Established in 1948 by the United States Displaced Persons (DP) Act, the Displaced Persons Commission was responsible for overseeing the process of settling DPs into their new lives in the United States. The DP Commission facilitated the resettlement of DPs in conjunction with voluntary agencies. The commission helped to secure work opportunities, sponsors, and housing for DPs before they ever entered the US. In addition, state DP commissions tackled regionally-specific issues related to resettlement. Over the course of four years, the federal and state commissions and their partners resettled roughly 400,000 DPs in the US. A nearly four-hundred page report, called the "The DP Story," summarizes the activities of the DP Commission, which operated from 1948 to 1952.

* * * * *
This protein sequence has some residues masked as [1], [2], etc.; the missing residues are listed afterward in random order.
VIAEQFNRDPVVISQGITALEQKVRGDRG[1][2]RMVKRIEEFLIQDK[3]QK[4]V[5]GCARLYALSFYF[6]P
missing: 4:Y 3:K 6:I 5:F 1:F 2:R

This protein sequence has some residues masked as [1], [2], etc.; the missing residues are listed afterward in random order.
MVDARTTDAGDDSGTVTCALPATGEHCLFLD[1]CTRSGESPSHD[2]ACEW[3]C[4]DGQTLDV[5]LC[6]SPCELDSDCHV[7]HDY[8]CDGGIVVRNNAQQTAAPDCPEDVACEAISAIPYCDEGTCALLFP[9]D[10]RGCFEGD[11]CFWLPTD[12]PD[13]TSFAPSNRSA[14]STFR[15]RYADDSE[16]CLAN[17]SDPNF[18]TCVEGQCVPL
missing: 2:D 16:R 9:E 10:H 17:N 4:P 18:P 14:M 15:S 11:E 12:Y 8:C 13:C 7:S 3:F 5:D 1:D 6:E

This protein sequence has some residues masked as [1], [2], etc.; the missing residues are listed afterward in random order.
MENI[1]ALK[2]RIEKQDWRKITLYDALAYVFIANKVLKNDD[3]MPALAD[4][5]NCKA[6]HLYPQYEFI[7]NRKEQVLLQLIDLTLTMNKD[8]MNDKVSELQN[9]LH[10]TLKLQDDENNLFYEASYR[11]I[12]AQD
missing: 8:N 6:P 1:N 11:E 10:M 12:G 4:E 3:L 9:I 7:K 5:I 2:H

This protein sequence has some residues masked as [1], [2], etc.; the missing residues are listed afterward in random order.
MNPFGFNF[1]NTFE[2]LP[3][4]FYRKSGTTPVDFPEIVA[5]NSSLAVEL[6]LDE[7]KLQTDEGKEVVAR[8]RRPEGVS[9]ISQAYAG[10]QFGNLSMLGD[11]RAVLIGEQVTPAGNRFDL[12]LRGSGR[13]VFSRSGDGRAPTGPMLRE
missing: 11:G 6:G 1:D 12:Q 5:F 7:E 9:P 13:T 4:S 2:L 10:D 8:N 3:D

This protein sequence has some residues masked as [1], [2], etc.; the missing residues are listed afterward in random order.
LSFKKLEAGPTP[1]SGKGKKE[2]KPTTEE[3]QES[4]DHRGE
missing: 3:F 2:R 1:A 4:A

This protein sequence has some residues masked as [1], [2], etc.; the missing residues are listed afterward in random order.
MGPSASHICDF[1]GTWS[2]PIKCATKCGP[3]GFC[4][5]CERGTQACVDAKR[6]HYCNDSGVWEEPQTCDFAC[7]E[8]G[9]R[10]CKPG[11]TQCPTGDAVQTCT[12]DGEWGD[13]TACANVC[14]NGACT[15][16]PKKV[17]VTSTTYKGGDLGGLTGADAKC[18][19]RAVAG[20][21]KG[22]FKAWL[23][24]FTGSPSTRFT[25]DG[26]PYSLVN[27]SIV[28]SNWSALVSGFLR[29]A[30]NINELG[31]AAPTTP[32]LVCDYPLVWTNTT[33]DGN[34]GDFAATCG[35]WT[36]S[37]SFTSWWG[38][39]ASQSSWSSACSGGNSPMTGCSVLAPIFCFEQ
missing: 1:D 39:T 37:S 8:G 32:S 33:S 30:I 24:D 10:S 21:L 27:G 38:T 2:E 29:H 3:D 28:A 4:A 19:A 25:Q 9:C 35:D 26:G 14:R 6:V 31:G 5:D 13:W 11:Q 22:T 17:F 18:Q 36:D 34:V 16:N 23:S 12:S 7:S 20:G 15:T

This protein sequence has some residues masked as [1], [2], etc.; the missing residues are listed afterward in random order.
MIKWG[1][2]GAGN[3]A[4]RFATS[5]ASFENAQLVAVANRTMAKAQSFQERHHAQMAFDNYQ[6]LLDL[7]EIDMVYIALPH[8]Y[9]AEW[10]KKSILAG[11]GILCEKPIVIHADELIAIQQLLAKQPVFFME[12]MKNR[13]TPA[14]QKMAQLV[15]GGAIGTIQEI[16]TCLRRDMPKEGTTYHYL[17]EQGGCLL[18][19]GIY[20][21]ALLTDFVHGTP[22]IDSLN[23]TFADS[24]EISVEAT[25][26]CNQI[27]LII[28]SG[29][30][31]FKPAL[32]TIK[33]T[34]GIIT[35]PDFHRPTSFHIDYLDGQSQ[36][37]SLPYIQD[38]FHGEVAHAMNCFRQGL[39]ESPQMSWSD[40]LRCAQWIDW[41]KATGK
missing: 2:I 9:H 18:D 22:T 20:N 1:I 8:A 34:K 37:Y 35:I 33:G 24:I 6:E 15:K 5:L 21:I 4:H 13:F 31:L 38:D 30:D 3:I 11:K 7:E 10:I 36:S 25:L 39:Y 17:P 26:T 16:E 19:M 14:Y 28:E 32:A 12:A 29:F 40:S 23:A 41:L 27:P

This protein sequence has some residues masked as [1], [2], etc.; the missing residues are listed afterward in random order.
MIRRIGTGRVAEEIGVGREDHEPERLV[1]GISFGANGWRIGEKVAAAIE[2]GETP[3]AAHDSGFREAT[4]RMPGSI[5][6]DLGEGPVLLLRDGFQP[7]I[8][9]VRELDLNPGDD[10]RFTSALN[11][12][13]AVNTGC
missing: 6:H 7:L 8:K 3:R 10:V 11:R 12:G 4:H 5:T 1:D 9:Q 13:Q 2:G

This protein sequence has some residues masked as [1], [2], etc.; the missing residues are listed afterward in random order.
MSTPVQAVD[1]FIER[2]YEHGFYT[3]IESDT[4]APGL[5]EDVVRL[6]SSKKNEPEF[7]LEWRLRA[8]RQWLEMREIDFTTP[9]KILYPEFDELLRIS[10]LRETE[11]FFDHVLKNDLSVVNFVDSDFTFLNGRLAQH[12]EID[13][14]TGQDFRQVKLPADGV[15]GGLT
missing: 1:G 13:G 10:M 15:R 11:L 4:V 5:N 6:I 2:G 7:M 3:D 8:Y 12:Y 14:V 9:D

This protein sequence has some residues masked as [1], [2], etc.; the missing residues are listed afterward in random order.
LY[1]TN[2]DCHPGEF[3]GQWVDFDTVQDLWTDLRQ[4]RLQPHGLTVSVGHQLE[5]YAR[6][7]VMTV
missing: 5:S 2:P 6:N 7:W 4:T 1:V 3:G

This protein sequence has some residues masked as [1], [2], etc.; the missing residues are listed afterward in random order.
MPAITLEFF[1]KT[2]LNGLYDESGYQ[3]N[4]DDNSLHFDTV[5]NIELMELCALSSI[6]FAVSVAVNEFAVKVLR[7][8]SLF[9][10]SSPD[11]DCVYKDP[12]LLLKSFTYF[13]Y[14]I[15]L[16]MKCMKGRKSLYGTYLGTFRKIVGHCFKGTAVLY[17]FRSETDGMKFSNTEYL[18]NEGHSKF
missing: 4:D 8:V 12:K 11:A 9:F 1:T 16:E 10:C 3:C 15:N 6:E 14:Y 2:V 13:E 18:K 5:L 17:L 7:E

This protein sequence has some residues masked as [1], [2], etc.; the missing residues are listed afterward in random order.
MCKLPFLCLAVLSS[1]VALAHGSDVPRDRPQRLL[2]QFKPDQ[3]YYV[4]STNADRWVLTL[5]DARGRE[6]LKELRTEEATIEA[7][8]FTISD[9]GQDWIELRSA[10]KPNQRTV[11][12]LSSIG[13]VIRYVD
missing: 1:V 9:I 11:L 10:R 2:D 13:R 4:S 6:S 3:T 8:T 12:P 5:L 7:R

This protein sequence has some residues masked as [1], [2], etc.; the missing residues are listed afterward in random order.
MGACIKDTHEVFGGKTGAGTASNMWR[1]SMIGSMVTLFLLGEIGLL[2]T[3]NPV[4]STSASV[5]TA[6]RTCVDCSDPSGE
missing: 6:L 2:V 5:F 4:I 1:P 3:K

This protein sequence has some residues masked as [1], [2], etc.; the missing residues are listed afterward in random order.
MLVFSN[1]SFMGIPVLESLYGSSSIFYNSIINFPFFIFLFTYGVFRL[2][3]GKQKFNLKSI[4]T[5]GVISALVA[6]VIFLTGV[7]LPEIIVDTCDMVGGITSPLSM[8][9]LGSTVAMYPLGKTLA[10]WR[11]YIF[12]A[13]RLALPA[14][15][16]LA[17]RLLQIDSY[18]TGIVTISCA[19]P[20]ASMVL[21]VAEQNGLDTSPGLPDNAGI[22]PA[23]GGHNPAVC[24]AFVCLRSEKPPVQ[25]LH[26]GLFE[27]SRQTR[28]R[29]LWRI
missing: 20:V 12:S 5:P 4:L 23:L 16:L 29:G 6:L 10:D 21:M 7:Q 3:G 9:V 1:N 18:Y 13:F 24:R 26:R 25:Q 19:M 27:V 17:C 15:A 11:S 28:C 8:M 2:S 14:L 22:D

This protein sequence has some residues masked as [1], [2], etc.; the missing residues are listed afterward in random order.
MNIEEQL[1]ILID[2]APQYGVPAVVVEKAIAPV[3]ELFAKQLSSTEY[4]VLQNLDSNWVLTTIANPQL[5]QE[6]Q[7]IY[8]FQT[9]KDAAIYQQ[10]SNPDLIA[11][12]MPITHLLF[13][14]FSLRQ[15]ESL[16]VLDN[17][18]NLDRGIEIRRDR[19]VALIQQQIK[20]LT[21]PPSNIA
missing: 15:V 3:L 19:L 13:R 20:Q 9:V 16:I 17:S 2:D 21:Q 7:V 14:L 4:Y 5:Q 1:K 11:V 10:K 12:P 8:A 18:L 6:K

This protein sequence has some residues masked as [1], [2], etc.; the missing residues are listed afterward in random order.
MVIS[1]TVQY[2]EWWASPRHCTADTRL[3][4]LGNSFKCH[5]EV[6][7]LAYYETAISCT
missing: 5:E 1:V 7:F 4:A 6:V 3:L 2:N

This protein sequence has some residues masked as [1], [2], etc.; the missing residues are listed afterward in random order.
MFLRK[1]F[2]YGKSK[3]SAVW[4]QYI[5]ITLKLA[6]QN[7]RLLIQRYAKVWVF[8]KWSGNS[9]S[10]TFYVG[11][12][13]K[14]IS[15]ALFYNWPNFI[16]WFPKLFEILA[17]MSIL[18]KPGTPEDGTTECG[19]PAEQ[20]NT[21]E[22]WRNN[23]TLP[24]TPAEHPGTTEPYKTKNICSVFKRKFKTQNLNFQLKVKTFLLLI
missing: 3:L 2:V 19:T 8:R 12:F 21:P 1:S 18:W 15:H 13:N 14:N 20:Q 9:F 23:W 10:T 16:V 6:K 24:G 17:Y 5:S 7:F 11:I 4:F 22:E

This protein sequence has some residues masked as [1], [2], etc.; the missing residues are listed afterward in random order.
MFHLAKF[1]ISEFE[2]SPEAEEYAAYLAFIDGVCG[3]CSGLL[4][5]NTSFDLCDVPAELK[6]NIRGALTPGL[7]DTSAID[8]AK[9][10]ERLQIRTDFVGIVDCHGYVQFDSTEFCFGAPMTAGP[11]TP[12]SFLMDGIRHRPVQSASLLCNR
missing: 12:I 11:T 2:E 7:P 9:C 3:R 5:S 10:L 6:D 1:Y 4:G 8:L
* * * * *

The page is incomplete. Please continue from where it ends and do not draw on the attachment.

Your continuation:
The designation "Displaced Persons" first emerged from the humanitarian crises caused by World War II and the Holocaust, but by the time the DP Commission finished its work in 1952, the Cold War had emerged as another factor driving resettlement. As early as 1948, rising tensions between the Soviet Union and the United States had made the US more likely to admit DPs fleeing political persecution under Communist governments.1
The report notes that the DP Commission expected that 1952 would mark the end of the "DP Story." However, the commission also acknowledged that Cold War tensions and continued global upheaval meant that humanitarian relief and refugee issues would remain features of US policymaking for decades to come.